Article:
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Hearing Impaired Employees Receive Poor Medical Care According to Study

Posted: January 22nd, 2014

A report produced by Trinity College´s Centre for Deaf Studies has shown that hearing impaired employees receive poor medical care after an accident at work compared to injured workers with normal hearing.

The report was prepared by Professor Lorraine Leeson as part of the EU-funded “Medisigns” project, which aims to improve communications between patients, sign language interpreters and medical professionals.

Although not exclusive to hearing impaired employees, the report – “Critical Care Required: Access to Interpreted Healthcare in Ireland” – revealed that patients with hearing difficulties are more likely to be victims of medical negligence.

The report cited several examples of incidents that have occurred recently in Irish hospitals due to a lack of communication between medical professionals and hearing impaired patients:

  • One deaf patient tragically died as he tried to walk home from a Galway hospital to his home in Clifden – a distance of 50 miles.
  • Another hearing impaired patient attended his local hospital with a finger injury and was subsequently prepped for heart surgery.
  • A third example concerned a deaf woman who did not sleep for three nights after surgery because she was unable to communicate that she was cold.

The research also showed that hearing impaired employees receive poor medical treatment because hospitals do not always have the resources to attend to deaf patients – with one case study revealing that emergency department staff had to call on the skills of a hospitalised child who understood sign language to act as an interpreter in an emergency scenario.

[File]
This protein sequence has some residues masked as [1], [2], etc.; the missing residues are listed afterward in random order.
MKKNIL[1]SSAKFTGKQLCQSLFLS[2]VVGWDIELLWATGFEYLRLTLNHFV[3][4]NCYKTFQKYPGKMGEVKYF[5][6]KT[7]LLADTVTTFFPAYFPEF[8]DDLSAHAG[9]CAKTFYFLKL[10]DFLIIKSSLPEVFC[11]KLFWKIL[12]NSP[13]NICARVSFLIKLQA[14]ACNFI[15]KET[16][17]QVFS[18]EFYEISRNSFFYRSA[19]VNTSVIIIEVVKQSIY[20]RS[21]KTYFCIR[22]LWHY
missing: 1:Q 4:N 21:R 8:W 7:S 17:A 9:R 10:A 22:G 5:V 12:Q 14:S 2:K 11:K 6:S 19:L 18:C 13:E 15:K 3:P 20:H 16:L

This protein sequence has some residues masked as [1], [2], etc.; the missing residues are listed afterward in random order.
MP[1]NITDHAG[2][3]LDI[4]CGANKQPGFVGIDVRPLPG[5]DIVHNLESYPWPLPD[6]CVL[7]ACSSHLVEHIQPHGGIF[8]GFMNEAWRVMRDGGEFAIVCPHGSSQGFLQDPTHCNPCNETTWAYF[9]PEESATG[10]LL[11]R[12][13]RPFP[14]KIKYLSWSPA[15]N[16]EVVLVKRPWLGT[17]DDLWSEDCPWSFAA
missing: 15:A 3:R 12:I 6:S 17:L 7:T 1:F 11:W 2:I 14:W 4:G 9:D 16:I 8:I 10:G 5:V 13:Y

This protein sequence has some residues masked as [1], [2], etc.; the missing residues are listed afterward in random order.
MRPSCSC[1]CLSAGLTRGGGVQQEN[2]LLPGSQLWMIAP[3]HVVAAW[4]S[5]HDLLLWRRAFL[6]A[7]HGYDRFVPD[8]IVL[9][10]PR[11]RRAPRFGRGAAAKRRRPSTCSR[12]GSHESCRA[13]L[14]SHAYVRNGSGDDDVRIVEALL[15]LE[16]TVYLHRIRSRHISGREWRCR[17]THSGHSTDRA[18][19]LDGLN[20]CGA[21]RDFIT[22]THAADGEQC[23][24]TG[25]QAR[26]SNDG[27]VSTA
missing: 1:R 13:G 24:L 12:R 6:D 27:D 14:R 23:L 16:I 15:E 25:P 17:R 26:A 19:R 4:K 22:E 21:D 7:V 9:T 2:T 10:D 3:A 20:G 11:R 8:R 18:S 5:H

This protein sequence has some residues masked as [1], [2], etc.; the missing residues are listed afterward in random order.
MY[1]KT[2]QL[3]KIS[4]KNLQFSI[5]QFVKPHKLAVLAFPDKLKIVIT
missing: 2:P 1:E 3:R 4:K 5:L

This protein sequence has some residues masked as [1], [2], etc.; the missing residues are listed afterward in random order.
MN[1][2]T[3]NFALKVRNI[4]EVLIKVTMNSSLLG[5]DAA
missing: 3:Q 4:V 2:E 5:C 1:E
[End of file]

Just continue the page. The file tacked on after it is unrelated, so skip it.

A Health Service Executive (HSE) spokesperson who commented on the findings of the report said that hospital patients who are hearing impaired or deaf “have a right” to have somebody capable of signing medical terms and treatments present at healthcare appointments; and the health care provider (hospital, GP, outpatient´s clinic) must allocate the resources to attend appropriately to deaf patients.

Providing a sign language interpreter is often possible when appointments are made in advance, and that often injured workers who are hard of hearing are able to bring a signer with them; however hearing impaired employees may receive poor medical care if they are involved in a serious accident at work and no signing friend or family member is available to accompany them to hospital.

Professor Leeson argues in her report that a shortage of resources is no excuse for hearing impaired employees to receive poor medical care. She said:

“At the end of the line it is [the hospital´s] responsibility to make sure that they are gaining informed consent from their patients and to ensure that their patients understand. What we are finding is that patients are saying that they absolutely do not understand what is happening.”

She added that neglecting to provide the services of a sign language interpreter could have grave repercussions for both the patient and the hospital who failed in their duty of care: “what [would be] the cost if the hospital was found to be liable for not actually clearly communicating with their patients and there are consequences arising from that”.

Footnote: If you or somebody close to you is deaf, and has suffered a loss, an injury or the avoidable deterioration of an existing condition due to poor medical care, we understand that it may not be possible for you to use our free telephone advice service. We would therefore recommend that you complete the text box on our contact page with an email address at which we may write to you.

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